Sen. Al Franken (D-Minn.) is calling for an investigation into spyware on cell phones. He's responding to recent reports that mobile software company Carrier IQ is working with phone manufacturers and cellphone carriers to install spying software on Androids and iPhones.
“Consumers need to know that their safety and privacy are being protected by the companies they trust with their sensitive information,” Franken said. “The revelation that the locations and other sensitive data of millions of Americans are being secretly recorded and possibly transmitted is deeply troubling."
Independent researcher Trevor Eckhart recently said he has documented that Carrier IQ’s software has the ability to record actions that you take on your phone — numbers that you dial, letters that you press when texting or searching the Web, menu buttons that you push — and send it all back to the company’s headquarters.
The software may also be present on models made by BlackBerry, Nokia and other manufacturers.
Carrier IQ bills itself as "the leading provider of Mobile Service Intelligence Solutions" and says it provides carriers and manufacturers "unprecedented insight into their customers' mobile experience."
On its Web site, the company says that by using itself system, carriers can not only measure large-scale trends but can "drill down to specific instances, giving you the insight your specialists need to make a difference." It claims to have its system enabled on more than 141 million phones.
AT&T, Sprint, HTC, and Samsung have all confirmed that that their mobile phones integrate the Carrier IQ software.
Both AT&T and Sprint insisted that the software is being used solely to improve wireless network performance while phone makers HTC and Samsung said they were integrating the software into their handsets only because their carrier customers were asking for it.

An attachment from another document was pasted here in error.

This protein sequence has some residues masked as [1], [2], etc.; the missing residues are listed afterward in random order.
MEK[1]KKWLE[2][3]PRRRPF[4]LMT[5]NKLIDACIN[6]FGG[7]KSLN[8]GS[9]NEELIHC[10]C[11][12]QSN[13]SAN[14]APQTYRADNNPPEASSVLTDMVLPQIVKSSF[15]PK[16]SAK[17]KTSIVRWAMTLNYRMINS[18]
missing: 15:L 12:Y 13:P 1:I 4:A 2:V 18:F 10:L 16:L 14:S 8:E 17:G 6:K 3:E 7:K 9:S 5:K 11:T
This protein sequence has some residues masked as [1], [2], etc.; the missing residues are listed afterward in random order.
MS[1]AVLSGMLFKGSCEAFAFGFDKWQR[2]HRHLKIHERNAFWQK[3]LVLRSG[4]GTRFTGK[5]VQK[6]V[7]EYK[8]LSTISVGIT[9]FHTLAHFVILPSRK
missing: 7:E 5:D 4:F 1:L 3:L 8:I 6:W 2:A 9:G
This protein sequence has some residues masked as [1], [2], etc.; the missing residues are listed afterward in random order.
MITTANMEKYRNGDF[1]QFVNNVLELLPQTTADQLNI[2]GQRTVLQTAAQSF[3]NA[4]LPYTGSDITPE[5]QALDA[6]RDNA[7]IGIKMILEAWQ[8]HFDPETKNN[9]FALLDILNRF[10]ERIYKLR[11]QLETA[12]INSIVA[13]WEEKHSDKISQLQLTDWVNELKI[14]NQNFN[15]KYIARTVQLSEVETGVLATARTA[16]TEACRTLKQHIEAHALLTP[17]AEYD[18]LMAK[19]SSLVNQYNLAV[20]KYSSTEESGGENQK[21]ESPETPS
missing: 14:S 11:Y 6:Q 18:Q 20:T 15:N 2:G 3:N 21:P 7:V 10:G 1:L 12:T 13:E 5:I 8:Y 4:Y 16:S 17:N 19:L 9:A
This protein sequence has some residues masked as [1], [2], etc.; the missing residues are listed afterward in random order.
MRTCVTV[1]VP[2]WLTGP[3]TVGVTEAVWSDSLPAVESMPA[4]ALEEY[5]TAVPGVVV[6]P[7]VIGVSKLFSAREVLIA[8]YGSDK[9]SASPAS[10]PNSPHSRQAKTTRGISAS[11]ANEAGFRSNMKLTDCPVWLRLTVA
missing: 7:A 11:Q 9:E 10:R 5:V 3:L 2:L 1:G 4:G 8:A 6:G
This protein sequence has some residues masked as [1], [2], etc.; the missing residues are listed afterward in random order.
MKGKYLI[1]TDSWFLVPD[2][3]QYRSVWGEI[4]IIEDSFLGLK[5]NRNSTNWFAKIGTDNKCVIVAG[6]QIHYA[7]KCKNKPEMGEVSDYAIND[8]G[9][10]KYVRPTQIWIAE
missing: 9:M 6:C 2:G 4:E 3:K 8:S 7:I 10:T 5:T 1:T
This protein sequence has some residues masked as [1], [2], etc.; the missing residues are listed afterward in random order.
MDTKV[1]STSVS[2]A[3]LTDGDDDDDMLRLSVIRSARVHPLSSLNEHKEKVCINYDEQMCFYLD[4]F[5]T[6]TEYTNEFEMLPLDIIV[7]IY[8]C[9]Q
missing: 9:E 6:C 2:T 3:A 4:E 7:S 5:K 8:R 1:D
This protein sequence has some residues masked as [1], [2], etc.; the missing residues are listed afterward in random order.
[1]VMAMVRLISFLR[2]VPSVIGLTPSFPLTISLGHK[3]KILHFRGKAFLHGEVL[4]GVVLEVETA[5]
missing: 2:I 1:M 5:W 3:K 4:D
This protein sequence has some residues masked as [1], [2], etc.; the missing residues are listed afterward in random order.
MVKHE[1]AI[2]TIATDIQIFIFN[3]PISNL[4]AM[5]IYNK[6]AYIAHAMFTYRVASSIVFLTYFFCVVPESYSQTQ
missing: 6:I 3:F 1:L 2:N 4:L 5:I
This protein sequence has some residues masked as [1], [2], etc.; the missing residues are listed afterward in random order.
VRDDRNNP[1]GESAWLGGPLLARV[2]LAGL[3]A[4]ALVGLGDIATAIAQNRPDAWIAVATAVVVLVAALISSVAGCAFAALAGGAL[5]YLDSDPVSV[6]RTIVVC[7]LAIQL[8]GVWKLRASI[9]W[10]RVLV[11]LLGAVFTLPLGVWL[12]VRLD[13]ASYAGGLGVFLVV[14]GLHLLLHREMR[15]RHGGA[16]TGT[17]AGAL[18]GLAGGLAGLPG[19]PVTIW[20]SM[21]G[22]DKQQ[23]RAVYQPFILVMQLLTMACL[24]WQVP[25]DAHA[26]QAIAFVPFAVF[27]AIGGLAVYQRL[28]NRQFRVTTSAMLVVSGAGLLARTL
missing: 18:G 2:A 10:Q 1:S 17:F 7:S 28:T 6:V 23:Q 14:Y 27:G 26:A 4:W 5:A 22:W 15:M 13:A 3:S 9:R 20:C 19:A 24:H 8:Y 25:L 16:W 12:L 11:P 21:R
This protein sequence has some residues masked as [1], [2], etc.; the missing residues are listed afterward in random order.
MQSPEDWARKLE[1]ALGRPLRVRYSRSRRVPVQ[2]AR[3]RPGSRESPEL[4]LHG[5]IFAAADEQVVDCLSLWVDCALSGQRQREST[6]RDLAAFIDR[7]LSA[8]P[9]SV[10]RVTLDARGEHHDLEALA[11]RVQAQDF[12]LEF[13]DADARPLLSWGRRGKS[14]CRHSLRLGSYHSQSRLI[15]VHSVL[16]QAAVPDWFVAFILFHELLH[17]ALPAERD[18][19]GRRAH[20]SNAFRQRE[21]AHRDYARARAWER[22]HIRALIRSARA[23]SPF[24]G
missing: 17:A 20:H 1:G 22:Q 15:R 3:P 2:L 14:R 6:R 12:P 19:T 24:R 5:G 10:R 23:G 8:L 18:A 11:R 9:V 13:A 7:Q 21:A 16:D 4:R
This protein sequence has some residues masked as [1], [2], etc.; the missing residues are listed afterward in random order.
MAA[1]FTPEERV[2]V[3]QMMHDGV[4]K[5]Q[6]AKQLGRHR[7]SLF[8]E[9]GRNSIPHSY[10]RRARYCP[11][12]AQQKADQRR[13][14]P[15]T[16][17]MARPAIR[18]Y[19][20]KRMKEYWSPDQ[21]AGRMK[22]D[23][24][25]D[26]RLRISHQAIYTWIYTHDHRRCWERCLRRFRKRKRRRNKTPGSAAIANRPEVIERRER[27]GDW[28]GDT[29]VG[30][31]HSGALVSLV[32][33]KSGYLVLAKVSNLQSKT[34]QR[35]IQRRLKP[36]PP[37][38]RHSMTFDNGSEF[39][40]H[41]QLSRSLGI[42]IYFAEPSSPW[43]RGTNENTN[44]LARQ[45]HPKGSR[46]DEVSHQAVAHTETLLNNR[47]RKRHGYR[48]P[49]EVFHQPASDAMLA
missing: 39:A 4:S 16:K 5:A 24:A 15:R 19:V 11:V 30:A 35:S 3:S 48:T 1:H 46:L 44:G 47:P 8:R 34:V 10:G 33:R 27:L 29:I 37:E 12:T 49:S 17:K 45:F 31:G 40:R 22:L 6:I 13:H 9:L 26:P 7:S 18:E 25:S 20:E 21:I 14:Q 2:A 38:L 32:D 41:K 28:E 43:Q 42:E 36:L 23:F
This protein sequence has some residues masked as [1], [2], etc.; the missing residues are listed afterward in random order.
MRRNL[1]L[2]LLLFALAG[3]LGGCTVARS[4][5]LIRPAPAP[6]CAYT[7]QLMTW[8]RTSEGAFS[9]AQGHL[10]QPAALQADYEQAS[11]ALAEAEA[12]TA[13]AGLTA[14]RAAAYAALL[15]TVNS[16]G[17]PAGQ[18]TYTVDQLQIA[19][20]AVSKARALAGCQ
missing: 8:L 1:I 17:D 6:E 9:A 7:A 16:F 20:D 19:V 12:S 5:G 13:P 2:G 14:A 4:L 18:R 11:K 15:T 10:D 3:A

T-Mobile said it uses Carrier IQ's software but described it as a diagnostic tool to troubleshoot device and network performance. Apple said that while it has used Carrier IQ’s network diagnostic software in the past, it recently stopped supporting it and plans to remove it from its mobile devices in a future software update.
Google said it had no ffiliation with Carrier IQ and said that its Android operating system "is an open source effort and we do not control how carriers or OEMs customize their devices.”
Lot of questions
"This news underscores the need for Congress to act swiftly to protect the location information and private, sensitive information of consumers. But right now, Carrier IQ has a lot of questions to answer,” Franken said.
In a letter to Carrier IQ President and CEO Larry Lenhart, Franken asked Lenhart to explain exactly what information the software records, whether that information is transmitted to Carrier IQ or to other companies, and whether that information is shared with any third party, among other things. He also asked if Carrier IQ would allow users to stop this tracking.
Earlier this year, Franken introduced the Location Privacy Protection Act, which would require companies like Connect IQ to obtain the explicit permission of customers before tracking their location information or sharing that information with third parties. The legislation has already garnered significant support in the Senate and from prominent privacy and consumer protection advocates.
Free Press Internet Campaign Director Josh Levy called it "outrageous that an American company is monitoring the use of our phones with spying technologies that you'd expect to see in China, not the U.S."
"Activists from Cairo to New York to Los Angeles are using their phones to broadcast images of cops wielding pepper spray, handcuffed journalists and squares full of protesters," Levy said. "Actions that breach the integrity of our mobile devices violate our freedom to communicate. We must ensure that the most important movements of our time aren’t compromised by gatekeepers with little regard for our free speech or privacy.
"Congress and the Department of Justice must investigate these shady practices. We have a right to know what Carrier IQ is doing with our information, and we have a right to use our mobile phones without fear of data spies."